Monday, January 18, 2016

Martin Luther King Day 2016

The other day, I was looking at the the central calendar in my home, checking on the wrestling schedule.  Looking at February, I remembered the time when we had Lincoln and Washington’s birthdays as separate holidays.  In 1983, Martin Luther King Junior’s birthday replaced the separate presidential birthdays on the list of federal holidays and we swapped two 3-day weekends in February for one to celebrate MLK in January and another to mark Lincoln and Washington in February.  I remember the controversy and complaining that followed.  You can learn some of those details here

Looking back, the progression of states agreeing to eventually honor the federal holiday seems rather churlish.  There was Arizona, where the state’s governors when back and forth about honoring the holiday.  Or take Arkansas, which honored the holiday by permitting state employees to take either a January three-day week and Martin Luther King day or Robert E. Lee’s birthday instead.  That’s the sort of decision that would be bitterly funny if it weren’t for our nation’s horrifying history of slavery and racial animosity.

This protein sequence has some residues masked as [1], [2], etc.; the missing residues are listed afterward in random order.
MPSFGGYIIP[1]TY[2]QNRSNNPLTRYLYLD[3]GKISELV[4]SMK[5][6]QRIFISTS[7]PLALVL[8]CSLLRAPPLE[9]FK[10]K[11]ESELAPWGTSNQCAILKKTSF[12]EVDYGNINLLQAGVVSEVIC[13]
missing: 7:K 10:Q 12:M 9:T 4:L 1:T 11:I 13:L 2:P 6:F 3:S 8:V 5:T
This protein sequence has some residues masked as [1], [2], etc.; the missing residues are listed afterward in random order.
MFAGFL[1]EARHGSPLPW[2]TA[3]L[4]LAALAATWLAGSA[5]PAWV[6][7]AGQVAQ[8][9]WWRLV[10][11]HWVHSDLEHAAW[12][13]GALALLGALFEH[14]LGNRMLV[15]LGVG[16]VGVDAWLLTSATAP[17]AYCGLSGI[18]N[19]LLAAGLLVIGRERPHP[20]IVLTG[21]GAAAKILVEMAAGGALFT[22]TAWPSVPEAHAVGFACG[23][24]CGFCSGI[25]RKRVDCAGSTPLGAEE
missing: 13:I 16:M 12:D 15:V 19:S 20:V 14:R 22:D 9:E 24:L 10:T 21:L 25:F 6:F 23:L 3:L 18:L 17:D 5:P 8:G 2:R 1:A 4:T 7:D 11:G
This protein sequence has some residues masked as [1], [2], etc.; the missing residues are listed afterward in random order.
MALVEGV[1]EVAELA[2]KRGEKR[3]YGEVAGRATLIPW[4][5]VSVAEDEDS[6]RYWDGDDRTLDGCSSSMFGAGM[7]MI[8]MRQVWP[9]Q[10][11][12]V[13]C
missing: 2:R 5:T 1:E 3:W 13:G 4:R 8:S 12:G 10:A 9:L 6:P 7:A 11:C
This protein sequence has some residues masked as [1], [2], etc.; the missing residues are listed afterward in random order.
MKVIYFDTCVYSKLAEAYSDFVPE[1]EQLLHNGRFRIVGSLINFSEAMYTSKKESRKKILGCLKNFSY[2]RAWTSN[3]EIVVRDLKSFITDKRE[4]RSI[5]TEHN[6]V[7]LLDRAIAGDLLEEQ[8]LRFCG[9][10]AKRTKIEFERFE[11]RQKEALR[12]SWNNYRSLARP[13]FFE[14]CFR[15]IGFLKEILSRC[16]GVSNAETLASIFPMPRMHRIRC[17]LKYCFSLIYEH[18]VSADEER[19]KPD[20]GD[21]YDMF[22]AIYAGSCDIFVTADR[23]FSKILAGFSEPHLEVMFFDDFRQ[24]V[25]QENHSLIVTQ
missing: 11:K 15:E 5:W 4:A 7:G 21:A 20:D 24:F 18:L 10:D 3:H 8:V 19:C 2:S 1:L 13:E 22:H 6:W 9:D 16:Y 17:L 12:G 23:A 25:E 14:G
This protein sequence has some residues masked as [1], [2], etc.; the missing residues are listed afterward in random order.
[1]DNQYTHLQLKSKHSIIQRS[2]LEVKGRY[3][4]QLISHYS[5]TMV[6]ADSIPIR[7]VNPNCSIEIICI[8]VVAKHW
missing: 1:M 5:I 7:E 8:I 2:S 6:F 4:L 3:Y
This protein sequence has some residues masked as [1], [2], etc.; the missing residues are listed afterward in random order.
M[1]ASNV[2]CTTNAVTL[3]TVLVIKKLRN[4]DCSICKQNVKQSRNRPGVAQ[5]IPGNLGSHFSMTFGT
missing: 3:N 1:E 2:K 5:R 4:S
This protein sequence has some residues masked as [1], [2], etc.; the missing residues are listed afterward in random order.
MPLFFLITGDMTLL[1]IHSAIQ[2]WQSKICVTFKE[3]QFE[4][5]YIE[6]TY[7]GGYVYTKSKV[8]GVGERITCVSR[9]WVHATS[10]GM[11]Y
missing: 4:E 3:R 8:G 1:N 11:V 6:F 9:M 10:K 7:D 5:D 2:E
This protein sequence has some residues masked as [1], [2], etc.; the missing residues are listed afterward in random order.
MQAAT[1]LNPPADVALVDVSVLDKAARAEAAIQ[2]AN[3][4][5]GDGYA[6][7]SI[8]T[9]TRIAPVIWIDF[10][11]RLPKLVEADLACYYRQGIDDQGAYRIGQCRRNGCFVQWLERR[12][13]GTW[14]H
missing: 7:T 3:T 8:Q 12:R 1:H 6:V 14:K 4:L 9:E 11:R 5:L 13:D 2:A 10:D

In 2009, the year Barack Obama took office as our nation’s first African American president, a friend and I took our sons to a church service for Martin Luther King Day.  The next day, I kept JT home from school to watch Barack Obama take the oath of office.  That momentous day seemed so important —— a real step forward in the struggle for racial equality in a nation that has sometimes gone kicking and screaming toward the promise of liberty and equality laid out in our founding documents.

Fast forward to 2016, and it seems to me that the promise I felt in 2009 has stalled.  Yes, we have an African-American president in the White House and yes, he has taken the time to speak articulately about race.  But enduring inequality is all around us in 2016.  The racism evident in some critics of President Obama is disappointing in a nation that should be better than this.  It’s a victory of sorts that we are more aware than ever before of the racial and economic inequalities that persist in our nation.  For this, I expect Martin Luther King would be glad.  But in so many other ways, we’ve yet to live up to the dream.   There is hard work ahead and we must all do our part.  Today is a good day to acknowledge that reality.

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